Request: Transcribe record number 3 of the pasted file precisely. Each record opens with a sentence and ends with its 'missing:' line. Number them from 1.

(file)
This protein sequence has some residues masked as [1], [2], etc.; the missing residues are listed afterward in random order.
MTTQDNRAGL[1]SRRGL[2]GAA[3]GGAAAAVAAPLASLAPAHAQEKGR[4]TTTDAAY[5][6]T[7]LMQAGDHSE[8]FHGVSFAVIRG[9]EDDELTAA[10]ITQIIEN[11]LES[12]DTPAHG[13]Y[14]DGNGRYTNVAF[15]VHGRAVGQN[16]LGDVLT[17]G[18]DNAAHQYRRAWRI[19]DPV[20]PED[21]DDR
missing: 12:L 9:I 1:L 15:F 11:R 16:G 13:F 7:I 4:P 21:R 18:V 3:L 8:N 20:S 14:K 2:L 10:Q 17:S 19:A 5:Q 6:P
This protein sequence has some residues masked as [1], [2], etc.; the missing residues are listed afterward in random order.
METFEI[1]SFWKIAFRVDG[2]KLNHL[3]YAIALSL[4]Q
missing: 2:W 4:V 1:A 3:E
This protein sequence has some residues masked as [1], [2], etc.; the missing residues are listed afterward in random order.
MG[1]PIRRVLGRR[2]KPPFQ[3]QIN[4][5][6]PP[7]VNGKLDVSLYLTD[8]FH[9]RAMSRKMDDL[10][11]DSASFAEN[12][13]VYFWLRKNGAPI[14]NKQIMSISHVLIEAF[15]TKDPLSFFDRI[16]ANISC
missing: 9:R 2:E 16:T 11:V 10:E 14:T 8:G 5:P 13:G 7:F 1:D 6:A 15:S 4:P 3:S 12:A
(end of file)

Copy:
This protein sequence has some residues masked as [1], [2], etc.; the missing residues are listed afterward in random order.
MG[1]PIRRVLGRR[2]KPPFQ[3]QIN[4][5][6]PP[7]VNGKLDVSLYLTD[8]FH[9]RAMSRKMDDL[10][11]DSASFAEN[12][13]VYFWLRKNGAPI[14]NKQIMSISHVLIEAF[15]TKDPLSFFDRI[16]ANISC
missing: 9:R 2:E 16:T 11:V 10:E 14:T 8:G 5:P 13:G 7:F 1:D 6:A 15:S 4:P 3:S 12:A